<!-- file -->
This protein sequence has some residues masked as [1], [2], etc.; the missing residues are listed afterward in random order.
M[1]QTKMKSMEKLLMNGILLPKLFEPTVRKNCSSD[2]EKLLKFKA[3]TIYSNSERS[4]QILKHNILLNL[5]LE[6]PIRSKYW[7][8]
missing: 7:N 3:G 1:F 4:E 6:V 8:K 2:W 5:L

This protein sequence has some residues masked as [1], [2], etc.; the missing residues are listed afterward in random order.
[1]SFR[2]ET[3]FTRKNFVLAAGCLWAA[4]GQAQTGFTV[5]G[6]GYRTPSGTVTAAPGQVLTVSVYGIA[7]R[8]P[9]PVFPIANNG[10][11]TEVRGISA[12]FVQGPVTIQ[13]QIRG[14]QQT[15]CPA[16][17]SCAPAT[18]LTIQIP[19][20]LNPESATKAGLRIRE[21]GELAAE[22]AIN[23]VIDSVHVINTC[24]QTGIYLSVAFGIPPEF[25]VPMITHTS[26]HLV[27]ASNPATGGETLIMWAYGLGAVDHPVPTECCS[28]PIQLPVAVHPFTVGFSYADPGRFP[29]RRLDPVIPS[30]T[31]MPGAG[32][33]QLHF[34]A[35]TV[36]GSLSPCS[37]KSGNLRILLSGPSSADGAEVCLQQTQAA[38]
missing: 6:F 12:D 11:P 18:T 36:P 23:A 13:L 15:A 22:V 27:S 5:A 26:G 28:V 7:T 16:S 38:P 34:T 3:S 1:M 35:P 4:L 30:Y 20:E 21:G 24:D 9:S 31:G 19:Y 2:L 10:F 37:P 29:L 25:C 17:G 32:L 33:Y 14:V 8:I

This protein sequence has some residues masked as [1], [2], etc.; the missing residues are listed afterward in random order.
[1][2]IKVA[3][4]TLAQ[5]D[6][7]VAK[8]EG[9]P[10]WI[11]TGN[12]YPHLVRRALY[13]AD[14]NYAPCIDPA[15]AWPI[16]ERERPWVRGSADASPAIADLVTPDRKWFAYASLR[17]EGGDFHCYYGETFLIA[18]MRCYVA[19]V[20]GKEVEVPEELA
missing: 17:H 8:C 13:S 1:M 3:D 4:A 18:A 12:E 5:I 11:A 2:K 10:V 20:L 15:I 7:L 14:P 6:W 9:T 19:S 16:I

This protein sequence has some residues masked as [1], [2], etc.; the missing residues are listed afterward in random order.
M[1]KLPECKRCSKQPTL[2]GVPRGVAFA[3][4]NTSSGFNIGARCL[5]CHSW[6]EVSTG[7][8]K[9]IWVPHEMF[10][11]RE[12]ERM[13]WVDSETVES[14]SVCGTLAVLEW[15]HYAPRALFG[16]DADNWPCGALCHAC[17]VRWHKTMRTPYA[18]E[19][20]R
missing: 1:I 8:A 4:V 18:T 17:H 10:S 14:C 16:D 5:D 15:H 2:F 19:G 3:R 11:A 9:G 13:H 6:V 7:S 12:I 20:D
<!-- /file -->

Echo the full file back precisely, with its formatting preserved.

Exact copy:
This protein sequence has some residues masked as [1], [2], etc.; the missing residues are listed afterward in random order.
M[1]QTKMKSMEKLLMNGILLPKLFEPTVRKNCSSD[2]EKLLKFKA[3]TIYSNSERS[4]QILKHNILLNL[5]LE[6]PIRSKYW[7][8]
missing: 7:N 3:G 1:F 4:E 6:V 8:K 2:W 5:L

This protein sequence has some residues masked as [1], [2], etc.; the missing residues are listed afterward in random order.
[1]SFR[2]ET[3]FTRKNFVLAAGCLWAA[4]GQAQTGFTV[5]G[6]GYRTPSGTVTAAPGQVLTVSVYGIA[7]R[8]P[9]PVFPIANNG[10][11]TEVRGISA[12]FVQGPVTIQ[13]QIRG[14]QQT[15]CPA[16][17]SCAPAT[18]LTIQIP[19][20]LNPESATKAGLRIRE[21]GELAAE[22]AIN[23]VIDSVHVINTC[24]QTGIYLSVAFGIPPEF[25]VPMITHTS[26]HLV[27]ASNPATGGETLIMWAYGLGAVDHPVPTECCS[28]PIQLPVAVHPFTVGFSYADPGRFP[29]RRLDPVIPS[30]T[31]MPGAG[32][33]QLHF[34]A[35]TV[36]GSLSPCS[37]KSGNLRILLSGPSSADGAEVCLQQTQAA[38]
missing: 6:F 12:D 11:P 18:T 36:P 23:A 13:L 15:A 22:V 27:S 5:A 26:G 28:V 7:T 16:S 38:P 34:T 3:S 1:M 35:P 4:L 30:Y 20:E 21:G 24:D 9:S 31:G 19:Y 2:L 10:F 37:P 29:L 25:C 17:G 32:L 33:Y 14:V 8:I

This protein sequence has some residues masked as [1], [2], etc.; the missing residues are listed afterward in random order.
[1][2]IKVA[3][4]TLAQ[5]D[6][7]VAK[8]EG[9]P[10]WI[11]TGN[12]YPHLVRRALY[13]AD[14]NYAPCIDPA[15]AWPI[16]ERERPWVRGSADASPAIADLVTPDRKWFAYASLR[17]EGGDFHCYYGETFLIA[18]MRCYVA[19]V[20]GKEVEVPEELA
missing: 17:H 8:C 13:S 1:M 3:D 4:A 18:A 12:E 5:I 11:A 2:K 10:V 20:L 15:I 7:L 14:P 6:W 9:T 19:S 16:I

This protein sequence has some residues masked as [1], [2], etc.; the missing residues are listed afterward in random order.
M[1]KLPECKRCSKQPTL[2]GVPRGVAFA[3][4]NTSSGFNIGARCL[5]CHSW[6]EVSTG[7][8]K[9]IWVPHEMF[10][11]RE[12]ERM[13]WVDSETVES[14]SVCGTLAVLEW[15]HYAPRALFG[16]DADNWPCGALCHAC[17]VRWHKTMRTPYA[18]E[19][20]R
missing: 1:I 8:A 4:V 18:T 17:H 10:S 14:C 16:D 5:D 15:H 2:F 19:G 3:R 11:A 9:G 13:H 6:V 7:S 12:I 20:D